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Tuesday, August 18, 2015

Developing Self-Regulation in Children

toddler watching television
Photo credit:  Lou Bueno flickr
My public health colleague Karen sent me a link to this article about a recent study about significant media use and self-regulation issues for young children.  Being able to self-regulate is a crucial life skill that allows kids to be more resilient in the face of challenges and is a strong predictor of school success.  One thing the researchers were trying to determine was whether infants and toddlers who watch a lot of television and videos were doing so as a result of being fussy or more challenging (because watching a screen calmed them down and possibly gave stressed parents a break from crying), or whether the media consumption led to the self-regulation issues.  They found that media use of more than 2 hours per day did result in a small, but statistically significant, increase in self-regulation problems.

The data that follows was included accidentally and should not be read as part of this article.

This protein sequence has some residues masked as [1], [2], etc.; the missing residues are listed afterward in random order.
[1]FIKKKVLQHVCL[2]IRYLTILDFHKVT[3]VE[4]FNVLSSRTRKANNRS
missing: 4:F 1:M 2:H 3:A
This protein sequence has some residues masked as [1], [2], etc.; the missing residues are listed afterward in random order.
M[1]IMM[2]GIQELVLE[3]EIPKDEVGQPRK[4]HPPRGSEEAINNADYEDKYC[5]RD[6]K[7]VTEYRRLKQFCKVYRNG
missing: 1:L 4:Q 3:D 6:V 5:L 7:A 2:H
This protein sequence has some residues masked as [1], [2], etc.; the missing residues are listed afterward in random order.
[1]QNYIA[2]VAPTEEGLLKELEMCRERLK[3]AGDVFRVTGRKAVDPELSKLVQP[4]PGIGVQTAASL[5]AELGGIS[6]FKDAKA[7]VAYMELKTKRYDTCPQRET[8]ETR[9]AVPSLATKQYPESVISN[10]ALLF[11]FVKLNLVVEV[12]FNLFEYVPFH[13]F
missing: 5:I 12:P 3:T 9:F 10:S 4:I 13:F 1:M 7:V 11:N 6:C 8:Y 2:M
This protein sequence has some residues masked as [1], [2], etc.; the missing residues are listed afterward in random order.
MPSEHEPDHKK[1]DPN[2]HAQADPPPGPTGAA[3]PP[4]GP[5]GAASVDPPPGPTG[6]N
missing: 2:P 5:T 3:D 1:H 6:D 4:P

One of the recommendations of the study was helping parents come up with more developmentally supportive strategies for helping an infant or toddler who is irritable, fussy, or extremely demanding. The study, being from a medical establishment, recommends pediatricians communicate this information, but it seems like there is a role for librarians here, too.  How can we intentionally model and share scaffolding strategies for helping the youngest children learn to self-regulate?

What do you do?

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